The much-anticipated, Margaritaville-fueled renaissance along the beach may have to wait a bit longer.
Signs point to the $138 million project missing a city-imposed April 10 deadline to get construction permits and provide a detailed financing plan.
Developer Lon Tabatchnick plans to seek a deadline extension of 60 days in a special meeting at City Hall at 5 p.m. Wednesday, city spokeswoman Raelin Storey said. He is also expected to give an update on the Jimmy Buffett-themed project officially known as Margaritaville Hollywood Beach Resort LLC.
The 350-room, 17-story resort would rise on 5 acres near Johnson Street and the Broadwalk, with the developer leasing the city-owned land for 99 years. Key components of the deal include Hollywood's redevelopment agency kicking in $23 million and investment group Starwood Capital investing $75 million.
Tabatchnick could not be reached for comment Monday.
"Hollywood beach needs Margaritaville," said Frieda Dragif, vice president of the Hollywood Beach Business Association. "I believe in giving it more time. It's just too important. It has the potential to act as a catalyst for the redevelopment of Hollywood beach."
But at least two commissioners were frustrated by the delay.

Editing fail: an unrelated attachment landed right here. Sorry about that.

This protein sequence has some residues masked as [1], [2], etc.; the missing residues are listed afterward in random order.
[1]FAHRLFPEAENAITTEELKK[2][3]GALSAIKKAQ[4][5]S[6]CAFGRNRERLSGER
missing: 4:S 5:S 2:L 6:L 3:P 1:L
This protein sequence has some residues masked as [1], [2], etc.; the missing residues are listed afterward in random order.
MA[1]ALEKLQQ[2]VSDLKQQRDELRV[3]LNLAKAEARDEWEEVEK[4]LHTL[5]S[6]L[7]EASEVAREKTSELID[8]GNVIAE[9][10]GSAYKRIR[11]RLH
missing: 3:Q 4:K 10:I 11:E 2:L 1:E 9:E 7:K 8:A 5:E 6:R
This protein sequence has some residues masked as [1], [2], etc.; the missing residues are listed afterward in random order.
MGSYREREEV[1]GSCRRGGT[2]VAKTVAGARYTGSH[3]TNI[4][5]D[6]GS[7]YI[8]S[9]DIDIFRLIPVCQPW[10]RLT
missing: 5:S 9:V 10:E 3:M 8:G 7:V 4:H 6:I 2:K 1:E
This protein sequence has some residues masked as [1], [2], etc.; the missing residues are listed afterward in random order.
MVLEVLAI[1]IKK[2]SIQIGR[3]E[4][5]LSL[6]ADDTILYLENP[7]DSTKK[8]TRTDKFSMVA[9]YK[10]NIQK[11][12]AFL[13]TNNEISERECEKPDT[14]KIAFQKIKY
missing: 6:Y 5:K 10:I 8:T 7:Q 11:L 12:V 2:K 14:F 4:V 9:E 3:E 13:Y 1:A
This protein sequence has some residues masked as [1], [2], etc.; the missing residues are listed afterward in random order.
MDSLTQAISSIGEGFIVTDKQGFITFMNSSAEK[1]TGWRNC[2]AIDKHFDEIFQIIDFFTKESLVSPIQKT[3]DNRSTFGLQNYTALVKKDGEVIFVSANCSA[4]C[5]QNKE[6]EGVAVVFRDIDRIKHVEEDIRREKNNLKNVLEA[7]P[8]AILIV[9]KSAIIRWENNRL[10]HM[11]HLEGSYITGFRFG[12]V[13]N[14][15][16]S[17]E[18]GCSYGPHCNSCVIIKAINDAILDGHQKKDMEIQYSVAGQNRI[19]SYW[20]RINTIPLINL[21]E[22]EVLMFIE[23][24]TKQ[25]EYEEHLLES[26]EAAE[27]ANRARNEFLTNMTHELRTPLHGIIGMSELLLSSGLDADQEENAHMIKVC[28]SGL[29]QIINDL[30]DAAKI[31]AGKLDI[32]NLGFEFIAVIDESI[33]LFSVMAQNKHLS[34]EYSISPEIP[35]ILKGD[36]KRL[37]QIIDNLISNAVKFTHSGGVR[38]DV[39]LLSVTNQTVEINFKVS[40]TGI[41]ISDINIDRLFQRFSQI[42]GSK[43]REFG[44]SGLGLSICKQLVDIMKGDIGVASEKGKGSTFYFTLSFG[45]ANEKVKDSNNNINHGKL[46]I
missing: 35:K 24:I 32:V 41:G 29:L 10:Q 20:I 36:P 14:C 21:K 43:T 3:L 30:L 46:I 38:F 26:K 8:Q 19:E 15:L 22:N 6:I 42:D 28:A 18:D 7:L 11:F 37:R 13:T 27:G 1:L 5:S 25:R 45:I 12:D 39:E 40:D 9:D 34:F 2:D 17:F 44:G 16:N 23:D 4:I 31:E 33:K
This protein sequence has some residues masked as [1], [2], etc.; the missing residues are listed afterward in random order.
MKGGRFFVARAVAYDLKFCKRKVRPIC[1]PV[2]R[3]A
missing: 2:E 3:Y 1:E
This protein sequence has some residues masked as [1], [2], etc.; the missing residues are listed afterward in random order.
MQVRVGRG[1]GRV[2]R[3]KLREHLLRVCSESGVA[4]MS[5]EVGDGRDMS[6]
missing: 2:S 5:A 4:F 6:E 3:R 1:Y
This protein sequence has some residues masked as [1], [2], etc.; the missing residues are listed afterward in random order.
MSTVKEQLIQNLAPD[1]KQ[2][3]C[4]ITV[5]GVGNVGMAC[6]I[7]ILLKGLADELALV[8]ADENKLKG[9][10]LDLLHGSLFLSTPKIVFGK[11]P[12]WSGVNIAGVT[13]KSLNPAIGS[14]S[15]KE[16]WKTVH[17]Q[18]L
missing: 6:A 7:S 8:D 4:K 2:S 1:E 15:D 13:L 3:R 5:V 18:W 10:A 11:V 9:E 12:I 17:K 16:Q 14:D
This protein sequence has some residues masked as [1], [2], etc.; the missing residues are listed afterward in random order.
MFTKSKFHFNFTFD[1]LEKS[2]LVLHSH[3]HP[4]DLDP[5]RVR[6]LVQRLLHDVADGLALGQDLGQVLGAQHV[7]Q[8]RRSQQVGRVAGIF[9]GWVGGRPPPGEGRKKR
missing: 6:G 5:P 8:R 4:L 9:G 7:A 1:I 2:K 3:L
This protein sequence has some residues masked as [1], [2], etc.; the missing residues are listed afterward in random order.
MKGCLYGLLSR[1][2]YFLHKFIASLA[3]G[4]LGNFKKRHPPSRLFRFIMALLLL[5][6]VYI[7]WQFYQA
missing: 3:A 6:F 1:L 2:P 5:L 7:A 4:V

"I don't know what's taking so long," Commissioner Peter Hernandez said. "I want to find out why they need more time. I think they've had ample time to do whatever deals they need to make."
Commissioner Kevin Biederman said he wasn't at all surprised by the request for a deadline extension.
Still, he's hoping for the best.
"Some people think it's the wrong the deal for Hollywood," he said. "But even the ones who are suspicious think it needs to happen."
Tabatchnick met Friday with City Manager Cathy Swanson-Rivenbark to ask for more time, Storey said. The city manager told him it was up to the commission.
"It's a very complicated business deal and there is a lot of due diligence and things they are looking at," Storey said. "They are getting close, but they need more time."
So far, the developer has paid Hollywood $420,000 for the option to build on the land -- or $20,000 a month since July 2011.
Tabatchnick is expected to pay more than $1.2 million in city permits and has agreed to reimburse the city $300,000 in consulting fees, Storey said.
Resident Richard Valdez says he is keeping the faith that Margaritaville will be built.
"Margaritaville will move forward," he said. "The developers are continuing to expend monthly costs to keep this project alive. They have not abandoned it."
The city expects to reap an estimated $1.8 billion over the course of the 99-year deal. That translates to about $69 million when adjusting for inflation and other factors.
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